Products are the lifeblood of brands and retailers. Companies exist because they have products to sell. Yet, bringing these products to market requires companies to keep track of many moving parts. Doing so without a standardized process leads to bottlenecks and inefficiencies.
Product information management (PIM) and product lifecycle management (PLM) are two of the most useful product management software solutions that retailers use, but they’re often misunderstood. While they both play a role in successfully creating, marketing, and selling your products, there are some fundamental differences between the two.
PIM is the software-based process of gathering, storing, editing, and distributing product information. PIM software handles all types of product information, including:
PIM data is uploaded to the system from any number of external sources. Common examples include ERP systems, DAM systems, and spreadsheets. As information is uploaded, the PIM will validate the data to ensure it is free of errors.
Once the product information is in the PIM, different business users can enrich the product data so that products are optimized for each sales channel. An example of product enrichment would be adding more target keywords to the product title of an item to be listed on Amazon.
The product information is then spread to all relevant sales channels such as e-commerce websites, comparison shopping engines, and social media platforms.
With a single source of truth for product data, businesses can enjoy considerable benefits from using a PIM. These include:
Without a PIM, product data is unstructured, scattered across different spreadsheets and databases. This forces businesses to find and transform the relevant data into a structure that matches the needs of each unique platform. PIM systems eliminate this problem.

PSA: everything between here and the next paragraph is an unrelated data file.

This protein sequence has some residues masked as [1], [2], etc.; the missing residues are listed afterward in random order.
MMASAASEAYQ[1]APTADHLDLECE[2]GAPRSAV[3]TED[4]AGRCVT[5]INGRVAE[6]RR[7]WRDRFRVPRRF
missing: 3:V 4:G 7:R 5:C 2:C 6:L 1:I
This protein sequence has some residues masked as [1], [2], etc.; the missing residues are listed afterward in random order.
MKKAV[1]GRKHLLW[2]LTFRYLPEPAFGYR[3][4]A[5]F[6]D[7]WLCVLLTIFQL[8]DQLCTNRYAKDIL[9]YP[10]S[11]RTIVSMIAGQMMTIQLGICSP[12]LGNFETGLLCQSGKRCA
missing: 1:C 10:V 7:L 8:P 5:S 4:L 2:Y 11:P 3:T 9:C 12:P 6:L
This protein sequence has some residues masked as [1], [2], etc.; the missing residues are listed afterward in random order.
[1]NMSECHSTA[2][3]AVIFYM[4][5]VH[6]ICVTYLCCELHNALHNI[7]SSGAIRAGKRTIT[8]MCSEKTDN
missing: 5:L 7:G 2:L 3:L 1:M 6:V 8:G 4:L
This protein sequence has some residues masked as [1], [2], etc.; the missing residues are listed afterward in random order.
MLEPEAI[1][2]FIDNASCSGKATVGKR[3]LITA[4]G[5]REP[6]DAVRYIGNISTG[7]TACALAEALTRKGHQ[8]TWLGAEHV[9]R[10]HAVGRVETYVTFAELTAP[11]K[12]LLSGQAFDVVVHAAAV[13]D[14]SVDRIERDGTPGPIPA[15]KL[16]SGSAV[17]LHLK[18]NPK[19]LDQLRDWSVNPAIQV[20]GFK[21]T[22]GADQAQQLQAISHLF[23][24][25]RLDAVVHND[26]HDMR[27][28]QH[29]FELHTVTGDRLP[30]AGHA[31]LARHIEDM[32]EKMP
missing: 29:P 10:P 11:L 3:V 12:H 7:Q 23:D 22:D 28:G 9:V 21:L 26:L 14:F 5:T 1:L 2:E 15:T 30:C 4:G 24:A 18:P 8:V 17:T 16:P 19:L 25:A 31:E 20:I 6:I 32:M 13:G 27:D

A PIM makes it far easier to manage product information. It allows retailers to easily create, manage, and enrich a large volume and variety of SKUs across channels. Additionally, retailers can import, enhance, and organize product information, then distribute product data wherever their customers are. A PIM allows them to retake control of their product data and deliver exceptional shopping experiences with complete accuracy.
PLM involves the management of the entire lifecycle of a product. The typical product lifecycle has four phases:
PLM software provides a data store for all the information needed for the design and manufacturing of a product. This improves the efficiency of the design and production cycles by making essential product information available to different teams across the organization.
The software can integrate data with other business systems such as ERP systems and manufacturing execution systems (MES). This brings clarity to ownership during different stages of product development and reduced time to market.
Because PLM focuses on the development of the product, it does not manage customer-facing product information. The information managed by a PLM generally includes: